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December 09, 2006

Progressive Strategy

Can "We" Be A Movement?
Posted by Ali Eteraz

I apologize for the inordinately long delay between postings. I was busy getting Eteraz.Org: States of Islam up and running. It is an interactive blog community related to the religion and politics of Islam, as well as general political discussion, and is open to all. It's existence ties in with what I'm going to talk about here.

I have been pretty actively reading the debates at various smaller progressive blogs, as well as a lot of the foreign policy discussions taking place at DailyKos. In the post-victory atmosphere, I'm not exactly seeing very much that makes me hopeful. It is my contention that the "left" is now firmly split between the Truman Democrat and the Isolationist position, and the former is in danger of being overrun because it does not exist as a cohesive movement, but only as something that "DC insiders" know about.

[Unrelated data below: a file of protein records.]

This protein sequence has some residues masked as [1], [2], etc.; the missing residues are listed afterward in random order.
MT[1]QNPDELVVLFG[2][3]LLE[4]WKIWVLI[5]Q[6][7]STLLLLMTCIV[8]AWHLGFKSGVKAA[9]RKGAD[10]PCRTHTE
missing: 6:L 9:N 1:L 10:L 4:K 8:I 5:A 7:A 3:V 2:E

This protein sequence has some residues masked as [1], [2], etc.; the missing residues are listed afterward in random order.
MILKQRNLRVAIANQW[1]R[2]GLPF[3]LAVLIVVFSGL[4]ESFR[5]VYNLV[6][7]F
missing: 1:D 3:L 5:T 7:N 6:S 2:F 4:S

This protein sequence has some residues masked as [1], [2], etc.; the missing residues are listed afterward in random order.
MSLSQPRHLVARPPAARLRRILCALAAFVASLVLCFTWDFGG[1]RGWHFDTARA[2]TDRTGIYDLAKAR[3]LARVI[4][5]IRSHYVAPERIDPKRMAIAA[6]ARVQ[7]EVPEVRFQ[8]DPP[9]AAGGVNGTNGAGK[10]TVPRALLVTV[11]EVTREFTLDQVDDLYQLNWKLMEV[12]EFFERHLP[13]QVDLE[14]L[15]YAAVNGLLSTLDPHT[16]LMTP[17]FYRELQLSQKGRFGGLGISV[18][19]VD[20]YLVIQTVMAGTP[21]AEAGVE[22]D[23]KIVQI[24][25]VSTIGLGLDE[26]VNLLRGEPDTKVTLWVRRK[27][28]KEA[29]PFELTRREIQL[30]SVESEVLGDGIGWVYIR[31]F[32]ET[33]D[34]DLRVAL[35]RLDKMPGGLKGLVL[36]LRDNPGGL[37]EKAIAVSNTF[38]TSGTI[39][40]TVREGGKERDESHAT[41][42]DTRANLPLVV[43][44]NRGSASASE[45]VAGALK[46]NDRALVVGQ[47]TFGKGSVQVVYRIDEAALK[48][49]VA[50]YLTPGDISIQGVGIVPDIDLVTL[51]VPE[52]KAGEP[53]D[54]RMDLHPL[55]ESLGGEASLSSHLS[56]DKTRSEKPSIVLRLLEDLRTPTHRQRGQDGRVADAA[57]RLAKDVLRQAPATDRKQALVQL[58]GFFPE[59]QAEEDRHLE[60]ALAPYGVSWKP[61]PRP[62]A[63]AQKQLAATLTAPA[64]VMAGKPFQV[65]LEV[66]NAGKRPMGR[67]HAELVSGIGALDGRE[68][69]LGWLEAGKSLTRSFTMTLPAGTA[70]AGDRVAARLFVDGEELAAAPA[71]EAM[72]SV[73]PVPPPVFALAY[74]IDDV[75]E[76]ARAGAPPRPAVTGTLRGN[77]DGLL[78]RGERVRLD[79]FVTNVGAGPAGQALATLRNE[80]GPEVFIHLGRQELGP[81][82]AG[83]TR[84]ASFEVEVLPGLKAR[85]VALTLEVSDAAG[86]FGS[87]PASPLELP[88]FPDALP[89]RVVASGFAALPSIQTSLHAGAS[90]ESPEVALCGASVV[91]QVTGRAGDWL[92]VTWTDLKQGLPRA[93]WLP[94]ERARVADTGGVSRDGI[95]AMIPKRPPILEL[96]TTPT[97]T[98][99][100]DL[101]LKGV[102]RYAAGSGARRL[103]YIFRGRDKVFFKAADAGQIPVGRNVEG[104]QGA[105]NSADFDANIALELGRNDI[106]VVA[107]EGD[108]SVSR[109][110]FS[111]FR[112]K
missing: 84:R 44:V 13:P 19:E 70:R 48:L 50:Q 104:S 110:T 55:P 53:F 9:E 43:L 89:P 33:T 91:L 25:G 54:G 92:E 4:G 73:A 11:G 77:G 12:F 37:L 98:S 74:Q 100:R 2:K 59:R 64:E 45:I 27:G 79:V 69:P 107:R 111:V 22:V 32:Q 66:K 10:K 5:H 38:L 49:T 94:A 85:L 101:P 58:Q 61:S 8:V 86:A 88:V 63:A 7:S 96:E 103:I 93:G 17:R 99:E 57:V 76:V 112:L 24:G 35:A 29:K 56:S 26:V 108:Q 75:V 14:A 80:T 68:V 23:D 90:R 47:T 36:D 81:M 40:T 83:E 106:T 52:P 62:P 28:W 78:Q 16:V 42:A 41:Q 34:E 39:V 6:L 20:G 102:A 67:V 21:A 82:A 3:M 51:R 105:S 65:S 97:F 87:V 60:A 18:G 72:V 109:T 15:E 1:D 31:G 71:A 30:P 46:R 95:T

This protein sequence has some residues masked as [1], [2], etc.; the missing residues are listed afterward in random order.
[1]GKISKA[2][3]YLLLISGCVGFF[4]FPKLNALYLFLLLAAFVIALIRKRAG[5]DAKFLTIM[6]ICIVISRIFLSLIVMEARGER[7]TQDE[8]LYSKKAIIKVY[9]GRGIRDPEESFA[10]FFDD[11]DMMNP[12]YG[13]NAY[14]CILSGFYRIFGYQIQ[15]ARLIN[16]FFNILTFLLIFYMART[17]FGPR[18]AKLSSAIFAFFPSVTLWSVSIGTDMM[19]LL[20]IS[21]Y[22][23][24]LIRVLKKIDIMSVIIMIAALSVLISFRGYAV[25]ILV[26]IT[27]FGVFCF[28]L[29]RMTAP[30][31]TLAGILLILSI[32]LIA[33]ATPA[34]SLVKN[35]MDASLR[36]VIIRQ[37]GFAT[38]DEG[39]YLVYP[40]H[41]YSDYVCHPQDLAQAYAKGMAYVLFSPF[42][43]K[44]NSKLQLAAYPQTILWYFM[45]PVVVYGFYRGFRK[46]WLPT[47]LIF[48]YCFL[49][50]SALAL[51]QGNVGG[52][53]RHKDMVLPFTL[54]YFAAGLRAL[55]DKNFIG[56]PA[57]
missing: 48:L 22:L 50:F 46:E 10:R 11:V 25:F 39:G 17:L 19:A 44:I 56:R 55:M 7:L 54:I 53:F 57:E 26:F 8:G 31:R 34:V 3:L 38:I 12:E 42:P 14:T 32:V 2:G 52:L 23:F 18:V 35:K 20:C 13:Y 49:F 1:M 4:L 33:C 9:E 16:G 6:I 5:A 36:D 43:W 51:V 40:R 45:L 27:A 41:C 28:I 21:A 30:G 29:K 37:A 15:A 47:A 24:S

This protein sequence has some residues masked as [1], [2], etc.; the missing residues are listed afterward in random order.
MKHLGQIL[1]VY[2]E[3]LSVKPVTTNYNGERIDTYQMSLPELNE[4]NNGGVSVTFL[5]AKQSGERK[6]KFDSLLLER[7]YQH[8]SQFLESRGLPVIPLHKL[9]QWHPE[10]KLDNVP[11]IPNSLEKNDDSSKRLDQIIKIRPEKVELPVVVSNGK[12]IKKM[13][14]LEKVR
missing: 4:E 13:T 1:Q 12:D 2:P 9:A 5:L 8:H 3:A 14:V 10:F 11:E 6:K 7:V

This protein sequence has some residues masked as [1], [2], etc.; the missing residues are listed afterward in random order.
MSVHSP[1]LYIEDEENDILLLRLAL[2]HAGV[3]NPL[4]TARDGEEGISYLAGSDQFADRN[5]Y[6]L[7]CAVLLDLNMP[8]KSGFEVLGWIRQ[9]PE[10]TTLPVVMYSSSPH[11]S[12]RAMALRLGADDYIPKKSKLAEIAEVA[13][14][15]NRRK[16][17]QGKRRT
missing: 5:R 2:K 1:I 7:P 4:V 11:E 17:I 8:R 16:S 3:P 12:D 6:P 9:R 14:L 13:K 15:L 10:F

Today's Isolationist Leftist shares almost nothing with a Truman Democrat in terms of foreign policy. Here are the six foreign policy "principles" that define a Truman Democrat: American exceptionalism, the use of force, American hegemony, the world community, liberal-mindedness, and helping the least well off. Today's Isolationist Left rejects the first three of those without a thought (because they are presumed to be solely belonging to the Neo-Cons). The other three are accepted as long as they do not require having to affirm any of the first three principles.